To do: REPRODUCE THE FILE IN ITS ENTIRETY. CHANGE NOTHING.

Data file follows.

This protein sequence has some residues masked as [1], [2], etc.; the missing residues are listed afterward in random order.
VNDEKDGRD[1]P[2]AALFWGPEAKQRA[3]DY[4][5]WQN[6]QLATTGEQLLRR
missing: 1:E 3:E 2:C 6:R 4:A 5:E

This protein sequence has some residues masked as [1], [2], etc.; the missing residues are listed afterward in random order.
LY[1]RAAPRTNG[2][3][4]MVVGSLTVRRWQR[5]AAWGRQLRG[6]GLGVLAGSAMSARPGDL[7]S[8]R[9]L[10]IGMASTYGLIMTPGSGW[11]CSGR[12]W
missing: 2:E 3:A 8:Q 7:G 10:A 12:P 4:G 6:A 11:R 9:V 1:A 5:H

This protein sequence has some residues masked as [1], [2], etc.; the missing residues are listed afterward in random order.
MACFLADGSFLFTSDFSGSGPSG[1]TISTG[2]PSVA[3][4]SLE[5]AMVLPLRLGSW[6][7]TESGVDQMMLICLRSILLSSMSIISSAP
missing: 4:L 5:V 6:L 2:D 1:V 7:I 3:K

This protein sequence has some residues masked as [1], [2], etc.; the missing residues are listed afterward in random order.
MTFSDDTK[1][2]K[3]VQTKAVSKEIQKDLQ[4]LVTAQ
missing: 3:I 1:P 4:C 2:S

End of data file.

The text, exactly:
This protein sequence has some residues masked as [1], [2], etc.; the missing residues are listed afterward in random order.
VNDEKDGRD[1]P[2]AALFWGPEAKQRA[3]DY[4][5]WQN[6]QLATTGEQLLRR
missing: 1:E 3:E 2:C 6:R 4:A 5:E

This protein sequence has some residues masked as [1], [2], etc.; the missing residues are listed afterward in random order.
LY[1]RAAPRTNG[2][3][4]MVVGSLTVRRWQR[5]AAWGRQLRG[6]GLGVLAGSAMSARPGDL[7]S[8]R[9]L[10]IGMASTYGLIMTPGSGW[11]CSGR[12]W
missing: 2:E 3:A 8:Q 7:G 10:A 12:P 4:G 6:A 11:R 9:V 1:A 5:H

This protein sequence has some residues masked as [1], [2], etc.; the missing residues are listed afterward in random order.
MACFLADGSFLFTSDFSGSGPSG[1]TISTG[2]PSVA[3][4]SLE[5]AMVLPLRLGSW[6][7]TESGVDQMMLICLRSILLSSMSIISSAP
missing: 4:L 5:V 6:L 2:D 1:V 7:I 3:K

This protein sequence has some residues masked as [1], [2], etc.; the missing residues are listed afterward in random order.
MTFSDDTK[1][2]K[3]VQTKAVSKEIQKDLQ[4]LVTAQ
missing: 3:I 1:P 4:C 2:S